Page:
It seems clear that the Great Recession of 2008-09 was the single most effective means yet to control carbon consumption, but alas, it's a painful, temporary, and ultimately counter-productive way to do it. China's annual GDP growth rate has halved to a 'mere' 6-7 %, but that's still a lot of increased energy use. And the effects of a Chinese downturn are multiple, even perverse, and not so easy to predict. For example:
- Chinese global leadership in production of solar panels could be affected, as narrow profit margins will be compromised by market uncertainties;
- China's slowed pace is already part of the steep drop in oil prices, which tends to delay oil exploration--good--but increase demand--very bad, with serious counter-incentives in electric auto development, for example;
- General instability as China adjusts to new conditions can only exact a cost in the climate diplomacy initiative begun last fall with Obama's visit to Beijing, as such niceties can be too expensive to maintain in times of crisis;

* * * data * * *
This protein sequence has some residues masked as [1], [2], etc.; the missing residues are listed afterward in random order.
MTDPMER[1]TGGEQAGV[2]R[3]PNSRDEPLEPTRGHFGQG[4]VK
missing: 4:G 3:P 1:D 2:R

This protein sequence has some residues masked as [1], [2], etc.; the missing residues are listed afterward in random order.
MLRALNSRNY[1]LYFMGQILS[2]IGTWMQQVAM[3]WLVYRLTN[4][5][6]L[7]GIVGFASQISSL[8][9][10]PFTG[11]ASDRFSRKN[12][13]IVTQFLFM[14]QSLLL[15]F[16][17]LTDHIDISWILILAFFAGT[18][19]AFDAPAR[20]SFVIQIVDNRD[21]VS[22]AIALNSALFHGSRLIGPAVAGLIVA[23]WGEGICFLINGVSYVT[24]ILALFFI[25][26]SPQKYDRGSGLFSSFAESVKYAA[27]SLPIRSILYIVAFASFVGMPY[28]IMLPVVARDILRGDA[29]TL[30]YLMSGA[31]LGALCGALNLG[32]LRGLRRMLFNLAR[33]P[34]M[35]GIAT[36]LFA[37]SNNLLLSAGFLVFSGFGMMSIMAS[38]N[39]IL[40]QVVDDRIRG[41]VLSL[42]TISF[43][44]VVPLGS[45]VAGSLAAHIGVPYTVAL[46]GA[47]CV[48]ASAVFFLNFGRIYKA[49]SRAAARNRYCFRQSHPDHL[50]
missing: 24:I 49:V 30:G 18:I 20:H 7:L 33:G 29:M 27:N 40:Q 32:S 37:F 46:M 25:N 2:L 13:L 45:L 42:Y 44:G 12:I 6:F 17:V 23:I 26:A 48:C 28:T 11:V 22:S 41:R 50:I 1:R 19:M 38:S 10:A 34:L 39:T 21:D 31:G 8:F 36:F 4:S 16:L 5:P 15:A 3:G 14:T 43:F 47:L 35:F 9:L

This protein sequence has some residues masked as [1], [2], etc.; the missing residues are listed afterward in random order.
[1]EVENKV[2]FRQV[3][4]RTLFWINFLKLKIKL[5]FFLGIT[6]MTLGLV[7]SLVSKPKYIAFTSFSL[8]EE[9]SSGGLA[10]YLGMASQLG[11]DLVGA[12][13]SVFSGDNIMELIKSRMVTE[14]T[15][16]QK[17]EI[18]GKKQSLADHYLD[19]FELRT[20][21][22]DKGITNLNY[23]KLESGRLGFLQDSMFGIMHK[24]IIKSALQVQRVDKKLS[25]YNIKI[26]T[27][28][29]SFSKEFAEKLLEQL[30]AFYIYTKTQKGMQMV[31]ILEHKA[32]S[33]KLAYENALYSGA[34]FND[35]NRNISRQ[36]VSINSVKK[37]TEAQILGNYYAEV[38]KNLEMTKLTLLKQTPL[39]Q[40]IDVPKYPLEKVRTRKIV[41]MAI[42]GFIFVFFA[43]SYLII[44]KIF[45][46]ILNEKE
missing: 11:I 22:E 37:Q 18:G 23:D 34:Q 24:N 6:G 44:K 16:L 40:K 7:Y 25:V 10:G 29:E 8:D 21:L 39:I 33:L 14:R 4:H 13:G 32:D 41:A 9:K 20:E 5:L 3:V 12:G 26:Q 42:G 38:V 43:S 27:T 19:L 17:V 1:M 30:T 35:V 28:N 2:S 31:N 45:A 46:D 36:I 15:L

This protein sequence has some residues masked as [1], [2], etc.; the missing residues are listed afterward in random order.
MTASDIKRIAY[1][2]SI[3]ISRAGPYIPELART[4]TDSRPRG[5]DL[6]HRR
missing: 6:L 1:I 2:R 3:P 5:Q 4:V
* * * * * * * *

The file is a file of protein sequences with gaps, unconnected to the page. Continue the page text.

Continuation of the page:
- Conversely, greenhouse gas emissions apparently flatlined in 2014, before the Chinese turbulence really took hold, after steep increases the previous year, with no apparent macro-economic drivers at all.
My own amateur's intuition is that the Chinese impacts are so large that we should expect major consequences from what looks to me like more than a natural 'correction'--but I wouldn't be foolhardy enough to predict what those will be. My larger impression is that these global macro-economic events are still holding the rest of us hostage, preempting more direct and rational interventions in the climate problem. In short, we need a new way to measure 'bottom line,' with carbon externalities factored in. That's a mandate bigger than the Paris conference's, but maybe the reviving of the EU carbon exchange, the expansion of China's carbon markets nationwide, not to mention California's big steps in the same direction, will both gain momentum and extend it in the charged atmosphere of the Paris negotiations.